Today was the day that the Christmas tree went up in our house. We alternate between real trees and a fake Christmas tree that we bought several years ago. 2004 is an even year, so this will be a "fake tree" Christmas for us. The kids don't seem to mind at all, and handing mommy the pieces of the tree as she assembles it is apparently a lot of fun for a 3 year old.
The tree decorating ritual remains familiar, with silver tinsel, multicolor lights, the glorious angel shining atop the tree, and hanging precious ornaments from the ghost of Christmas past. This has become a most precious part of Christmas for me: remembering people who have passed by hanging the ornaments they gave us. These days there seems to be more and more people to remember in our family... the past five years I've lost a mother, two grandmothers, an uncle, and a great uncle, and my father in-law. At Christmas time, we remember them all.
There was a time not long ago that I could not fathom owning a fake Christmas tree. I grew up in a "real tree" family. Thirty years ago, fake trees really did look fake, and were found primarily in the homes of the aged. But these days, telling the difference between the real thing and an immitation can be difficult.
Fake trees made inroads into my life while Jane and I were childless apartment dwellers: dragging a real tree into our apartment and violating our lease didn't make sense. So we bought a faker, and learned that breaking this old family taboo wasn't nearly as bad as we thought it would be.
The fake (hereinafter referred to as immitation) tree has its advantages, not the least of which is the cost. I estimate we broke even with our immitation tree the third time we put it up. The immitation tree is always the right size, doesn't need to be trimmed, doesn't have a good side or a bad side. I will not be stepping barefoot on pine needles in January, nor picking pine needles out of the living room carpet in July. I don't have to dispose of the immitation tree.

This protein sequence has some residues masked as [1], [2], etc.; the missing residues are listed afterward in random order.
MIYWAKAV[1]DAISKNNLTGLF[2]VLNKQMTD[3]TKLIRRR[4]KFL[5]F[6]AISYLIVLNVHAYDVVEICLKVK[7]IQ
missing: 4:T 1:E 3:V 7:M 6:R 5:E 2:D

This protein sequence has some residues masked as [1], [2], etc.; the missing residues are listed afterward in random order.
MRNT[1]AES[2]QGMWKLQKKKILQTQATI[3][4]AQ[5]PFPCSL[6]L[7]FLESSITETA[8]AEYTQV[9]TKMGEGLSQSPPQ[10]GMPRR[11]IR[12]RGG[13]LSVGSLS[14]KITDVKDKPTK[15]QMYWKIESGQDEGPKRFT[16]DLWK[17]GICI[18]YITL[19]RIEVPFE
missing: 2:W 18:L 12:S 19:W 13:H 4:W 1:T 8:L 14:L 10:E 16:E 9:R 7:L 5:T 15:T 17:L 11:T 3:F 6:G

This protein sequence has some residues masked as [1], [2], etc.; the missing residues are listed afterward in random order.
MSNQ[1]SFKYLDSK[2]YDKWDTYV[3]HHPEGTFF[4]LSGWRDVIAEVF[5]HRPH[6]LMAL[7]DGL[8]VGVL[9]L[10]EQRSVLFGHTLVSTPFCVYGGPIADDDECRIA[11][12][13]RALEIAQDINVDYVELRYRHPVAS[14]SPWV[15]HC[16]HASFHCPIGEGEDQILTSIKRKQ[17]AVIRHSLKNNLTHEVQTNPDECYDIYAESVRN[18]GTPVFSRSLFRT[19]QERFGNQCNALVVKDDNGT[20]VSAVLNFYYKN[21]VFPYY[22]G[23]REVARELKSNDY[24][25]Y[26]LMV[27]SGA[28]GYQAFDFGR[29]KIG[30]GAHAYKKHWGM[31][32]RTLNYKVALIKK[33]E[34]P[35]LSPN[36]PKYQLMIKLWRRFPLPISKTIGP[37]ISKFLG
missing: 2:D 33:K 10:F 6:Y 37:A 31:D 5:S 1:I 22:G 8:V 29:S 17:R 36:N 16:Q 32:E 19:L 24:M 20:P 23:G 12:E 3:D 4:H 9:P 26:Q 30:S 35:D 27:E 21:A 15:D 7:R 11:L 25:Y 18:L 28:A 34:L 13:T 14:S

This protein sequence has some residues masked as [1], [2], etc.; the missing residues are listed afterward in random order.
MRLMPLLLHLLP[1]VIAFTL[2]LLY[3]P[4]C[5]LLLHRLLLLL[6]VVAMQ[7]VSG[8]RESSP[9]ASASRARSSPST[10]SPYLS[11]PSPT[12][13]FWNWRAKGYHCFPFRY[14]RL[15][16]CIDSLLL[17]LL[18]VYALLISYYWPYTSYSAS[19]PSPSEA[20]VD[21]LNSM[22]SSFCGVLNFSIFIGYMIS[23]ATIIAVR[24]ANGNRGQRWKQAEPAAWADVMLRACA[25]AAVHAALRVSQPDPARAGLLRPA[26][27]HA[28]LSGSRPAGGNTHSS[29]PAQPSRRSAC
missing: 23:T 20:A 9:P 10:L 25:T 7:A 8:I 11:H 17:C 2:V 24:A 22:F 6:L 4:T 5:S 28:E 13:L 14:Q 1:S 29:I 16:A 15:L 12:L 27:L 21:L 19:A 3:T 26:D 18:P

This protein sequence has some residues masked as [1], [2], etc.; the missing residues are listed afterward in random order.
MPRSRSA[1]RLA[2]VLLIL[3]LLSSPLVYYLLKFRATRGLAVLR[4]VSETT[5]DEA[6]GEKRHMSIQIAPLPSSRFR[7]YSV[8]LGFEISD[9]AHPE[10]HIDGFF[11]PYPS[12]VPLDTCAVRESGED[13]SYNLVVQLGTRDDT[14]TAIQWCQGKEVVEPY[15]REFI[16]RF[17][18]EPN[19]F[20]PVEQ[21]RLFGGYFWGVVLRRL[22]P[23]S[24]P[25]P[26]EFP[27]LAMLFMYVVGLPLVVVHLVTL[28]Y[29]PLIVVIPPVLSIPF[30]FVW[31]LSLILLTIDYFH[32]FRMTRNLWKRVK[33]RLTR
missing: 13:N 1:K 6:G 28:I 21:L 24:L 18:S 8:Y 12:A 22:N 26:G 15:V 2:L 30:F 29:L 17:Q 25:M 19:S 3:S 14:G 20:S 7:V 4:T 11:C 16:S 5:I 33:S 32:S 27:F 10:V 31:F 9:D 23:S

There are downsides, though.
By having an immitation tree, I am forsaking at least one family ritual.
One of my lingering childhood memories is of the family piling into the station wagon, on a quest to discover the perfect tree. We would visit several outdoor tree lots, sometimes during snow storms or sub zero temperatures. We felt somehow like we were doing the tree a favor, taking it in as a part of our family to share our beloved Christmas holiday. By New Years, though, this guest had over stayed its welcome and would be unceremoniously undressed, and left naked on the boulevard with the week's trash.
The thing I miss most about a real Christmas tree is the smell. There is no substitute for the fragrence of a real Christmas tree, although those little pine trees that I hang from my car's rear view mirror come close.
Here's wishing you and your family many happy memories.